Sweet: Trump’s ‘nasty woman’ insult a gift for Clinton

SHARE Sweet: Trump’s ‘nasty woman’ insult a gift for Clinton

U.S. Sen. Elizabeth Warren, D-Mass. (left), accompanies Democratic presidential nominee Hillary Clinton on stage at a rally at St. Anselm College in Manchester, New Hampshire on Monday, Oct. 24, 2016. | Andrew Harnik/AP

Follow @lynnsweetWASHINGTON — Donald Trump called Hillary Clinton “such a nasty woman” at their final debate last week, hurling an insult that perhaps he thought would stick.

Indeed it did.

The phrase is now a rallying cry for Clinton’s backers.

Really, it was an in-kind donation from Trump to the Clinton campaign. A great gift.

“That last debate was like an early birthday present,” said Clinton, campaigning on Tuesday in Coconut Creek, Florida, the day before her 69th birthday.


Follow @lynnsweetIt’s much the same way some of Trump’s supporters prided themselves for being in Clinton’s “basket of deplorables” after she rolled out the phrase at a fundraiser in September.

She free-lanced with her “deplorables” riff, which led to unplanned headlines.

She said in informal remarks at a fundraiser, “to just be grossly generalistic, you could put half of Trump’s supporters into what I call the basket of deplorables.”

“Right? The racist, sexist, homophobic, xenophobic, Islamaphobic — you name it. And unfortunately there are people like that.”

Clinton’s team of pollsters, ad makers and messaging specialists and strategists weigh everything they can to avoid her getting into a jam — and yet she did it to herself when she went off-script at that September funder.

How hard do they work on a message? In one of the stolen John Podesta emails, released by WikiLeaks, about 10 operatives were trying to figure out a tweet for her to send out after President Barack Obama delivered his 2015 State of the Union address.

Clinton traveling press secretary Nick Merrill wrote the Clinton message team on Jan. 20, 2015, with three alternatives. “Some options. Edits welcome but would love to send her an option right after the speech. Appreciate the feedback.”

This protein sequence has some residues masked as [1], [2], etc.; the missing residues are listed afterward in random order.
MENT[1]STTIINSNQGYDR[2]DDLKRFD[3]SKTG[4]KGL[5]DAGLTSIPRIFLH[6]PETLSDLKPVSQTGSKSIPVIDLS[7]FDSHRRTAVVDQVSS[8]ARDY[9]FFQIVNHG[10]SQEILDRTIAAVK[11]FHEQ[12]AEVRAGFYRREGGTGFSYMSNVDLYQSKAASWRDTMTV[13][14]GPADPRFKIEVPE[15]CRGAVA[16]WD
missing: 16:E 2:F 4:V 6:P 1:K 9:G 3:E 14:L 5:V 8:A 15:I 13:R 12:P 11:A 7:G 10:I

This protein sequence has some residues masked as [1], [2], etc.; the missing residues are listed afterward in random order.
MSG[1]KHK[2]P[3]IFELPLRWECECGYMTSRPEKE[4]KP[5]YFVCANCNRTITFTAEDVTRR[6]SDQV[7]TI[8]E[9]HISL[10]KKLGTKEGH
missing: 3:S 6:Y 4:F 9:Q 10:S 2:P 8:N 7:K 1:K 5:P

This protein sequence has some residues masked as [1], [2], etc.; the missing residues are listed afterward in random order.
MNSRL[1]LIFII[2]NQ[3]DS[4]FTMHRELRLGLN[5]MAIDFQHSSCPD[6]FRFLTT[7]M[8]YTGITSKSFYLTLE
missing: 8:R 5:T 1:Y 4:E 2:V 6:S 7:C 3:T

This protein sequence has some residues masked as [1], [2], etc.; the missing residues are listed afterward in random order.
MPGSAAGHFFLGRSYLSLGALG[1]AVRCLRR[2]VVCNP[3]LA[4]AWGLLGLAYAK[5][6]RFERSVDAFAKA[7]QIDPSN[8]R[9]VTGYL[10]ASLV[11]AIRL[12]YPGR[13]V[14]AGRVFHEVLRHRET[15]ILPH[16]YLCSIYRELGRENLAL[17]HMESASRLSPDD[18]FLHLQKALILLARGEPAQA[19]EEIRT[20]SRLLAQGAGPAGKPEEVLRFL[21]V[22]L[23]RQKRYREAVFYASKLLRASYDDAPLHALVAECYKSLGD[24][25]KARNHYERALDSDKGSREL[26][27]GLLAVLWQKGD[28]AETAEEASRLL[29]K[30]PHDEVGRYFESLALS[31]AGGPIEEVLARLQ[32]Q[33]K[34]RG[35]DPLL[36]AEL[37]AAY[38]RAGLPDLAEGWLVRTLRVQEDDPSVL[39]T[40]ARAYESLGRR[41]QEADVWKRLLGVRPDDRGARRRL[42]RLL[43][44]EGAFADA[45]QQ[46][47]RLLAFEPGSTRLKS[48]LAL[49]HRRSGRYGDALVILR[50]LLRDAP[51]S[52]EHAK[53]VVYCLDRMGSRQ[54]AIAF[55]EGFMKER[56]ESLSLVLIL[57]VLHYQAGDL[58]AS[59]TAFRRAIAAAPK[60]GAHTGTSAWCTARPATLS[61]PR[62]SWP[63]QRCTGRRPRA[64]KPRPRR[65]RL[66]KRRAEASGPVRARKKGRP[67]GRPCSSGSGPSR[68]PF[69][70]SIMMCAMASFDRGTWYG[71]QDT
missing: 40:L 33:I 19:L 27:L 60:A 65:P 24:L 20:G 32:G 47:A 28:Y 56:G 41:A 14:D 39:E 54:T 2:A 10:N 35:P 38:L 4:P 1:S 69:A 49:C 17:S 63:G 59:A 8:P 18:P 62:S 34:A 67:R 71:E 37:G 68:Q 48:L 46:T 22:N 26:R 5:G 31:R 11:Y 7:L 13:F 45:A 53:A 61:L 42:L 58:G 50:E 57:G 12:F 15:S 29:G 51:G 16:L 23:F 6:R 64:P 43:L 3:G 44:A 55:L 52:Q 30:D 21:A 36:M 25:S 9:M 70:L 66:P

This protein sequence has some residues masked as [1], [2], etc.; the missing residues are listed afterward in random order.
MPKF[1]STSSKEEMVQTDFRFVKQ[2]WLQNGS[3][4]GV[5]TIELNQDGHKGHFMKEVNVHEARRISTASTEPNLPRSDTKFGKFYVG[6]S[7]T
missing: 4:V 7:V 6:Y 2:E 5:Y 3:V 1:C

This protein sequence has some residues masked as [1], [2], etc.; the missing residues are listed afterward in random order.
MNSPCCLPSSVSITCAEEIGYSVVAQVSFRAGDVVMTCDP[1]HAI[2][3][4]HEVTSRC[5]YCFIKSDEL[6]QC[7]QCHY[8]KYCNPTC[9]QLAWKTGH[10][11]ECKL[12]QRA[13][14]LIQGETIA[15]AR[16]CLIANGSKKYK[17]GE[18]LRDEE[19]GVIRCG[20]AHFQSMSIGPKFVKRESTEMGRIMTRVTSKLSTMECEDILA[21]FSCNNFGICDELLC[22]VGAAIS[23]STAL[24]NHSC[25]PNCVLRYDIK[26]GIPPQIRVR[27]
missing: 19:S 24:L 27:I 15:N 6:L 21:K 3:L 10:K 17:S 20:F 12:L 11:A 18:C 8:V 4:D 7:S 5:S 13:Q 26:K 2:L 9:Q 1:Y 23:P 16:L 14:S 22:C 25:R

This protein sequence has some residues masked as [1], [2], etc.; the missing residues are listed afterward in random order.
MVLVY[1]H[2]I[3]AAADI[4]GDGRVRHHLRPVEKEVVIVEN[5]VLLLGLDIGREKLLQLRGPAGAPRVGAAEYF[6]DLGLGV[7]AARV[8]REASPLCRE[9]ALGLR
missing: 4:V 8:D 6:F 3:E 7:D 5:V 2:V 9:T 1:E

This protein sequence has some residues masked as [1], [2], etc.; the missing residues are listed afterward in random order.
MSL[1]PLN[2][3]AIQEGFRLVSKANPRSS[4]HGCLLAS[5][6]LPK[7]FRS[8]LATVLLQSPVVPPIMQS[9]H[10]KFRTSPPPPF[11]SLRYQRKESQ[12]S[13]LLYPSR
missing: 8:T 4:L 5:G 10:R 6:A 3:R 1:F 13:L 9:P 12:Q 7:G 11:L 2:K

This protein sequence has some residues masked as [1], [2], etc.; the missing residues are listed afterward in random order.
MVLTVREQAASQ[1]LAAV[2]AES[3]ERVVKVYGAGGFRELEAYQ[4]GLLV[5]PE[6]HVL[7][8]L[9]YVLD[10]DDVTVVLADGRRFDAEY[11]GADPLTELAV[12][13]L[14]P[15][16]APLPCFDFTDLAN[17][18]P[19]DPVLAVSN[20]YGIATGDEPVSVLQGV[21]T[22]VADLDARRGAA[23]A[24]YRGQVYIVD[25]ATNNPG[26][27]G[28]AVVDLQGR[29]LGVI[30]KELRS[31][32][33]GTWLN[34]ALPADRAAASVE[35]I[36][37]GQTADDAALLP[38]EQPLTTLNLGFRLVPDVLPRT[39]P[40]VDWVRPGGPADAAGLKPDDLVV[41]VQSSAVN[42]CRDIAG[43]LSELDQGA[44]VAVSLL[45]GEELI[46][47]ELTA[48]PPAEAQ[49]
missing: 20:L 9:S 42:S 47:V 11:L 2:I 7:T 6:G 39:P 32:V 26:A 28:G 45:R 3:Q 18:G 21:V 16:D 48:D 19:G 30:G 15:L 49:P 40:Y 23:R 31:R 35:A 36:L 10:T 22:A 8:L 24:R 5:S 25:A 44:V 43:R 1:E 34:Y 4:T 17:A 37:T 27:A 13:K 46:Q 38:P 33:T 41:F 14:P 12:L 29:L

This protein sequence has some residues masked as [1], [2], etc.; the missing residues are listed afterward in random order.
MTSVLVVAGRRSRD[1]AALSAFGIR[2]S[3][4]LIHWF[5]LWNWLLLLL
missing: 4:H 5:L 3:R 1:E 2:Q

We also know from WikiLeaks’ Podesta emails how Clinton and her team try to anticipate a plethora of scenarios in debates.

It was fairly predictable that Trump would hurl some insult at “Crooked Hillary” at the Oct. 19 debate. So when he did, Clinton was practiced in her response. She ignored him.

Clinton was talking about her pledge to raise taxes on the wealthy to put more money into the Social Security Trust Fund at the debate.

After a light jab at Trump, “My Social Security payroll contribution will go up, as will Donald’s, assuming he can’t figure out how to get out of it.”

Trump interrupted her to declare, “Such a nasty woman.”


Singer Katy Perry, a Clinton surrogate, wore a white “Nasty Woman” T-shirt at a student rally at the University of Nevada, Las Vegas, last Saturday, the first day of early voting in that state.

On “Saturday Night Live,” Kate McKinnon, who plays Clinton, held up a “Nasty woman” cup in the cold open debate skit mocking Trump, played by Alec Baldwin.

On Monday, Sen. Elizabeth Warren, D-Mass., stumping with Clinton in Manchester, New Hampshire, decided to be the top nasty woman.

“Get this Donald, nasty women are tough, nasty women are smart and nasty women vote. And on Nov. 8, we nasty women are gonna march our nasty feet to cast our nasty votes to get you out of our lives forever.”

Turning to allegations from women about sexual misconduct, Warren said, “He thinks that because he has a mouthful of Tic Tacs that he can force himself on any woman within groping distance,” she said.

“Well, I’ve got news for you Donald Trump, women have had it with guys like you. And nasty women have really had it with guys like you.”

Clinton sat and grinned.

On Tuesday, over at “The View” twitter account, “We own the word!” @JoyBehar says of @SenWarren taking aim at Trump over ‘nasty woman’ comment. “We’re taking it!”

The best way to defuse a political insult is to embrace it — early on. Make the minus a plus, the insult a compliment.

As actress Helen Mirren said when she received ELLE’s annual Women in Hollywood event on Monday, “I am going to be the nastiest of all nasty women.”

See? Nasty woman? That’s a good thing to be.

Tweets by @lynnsweet

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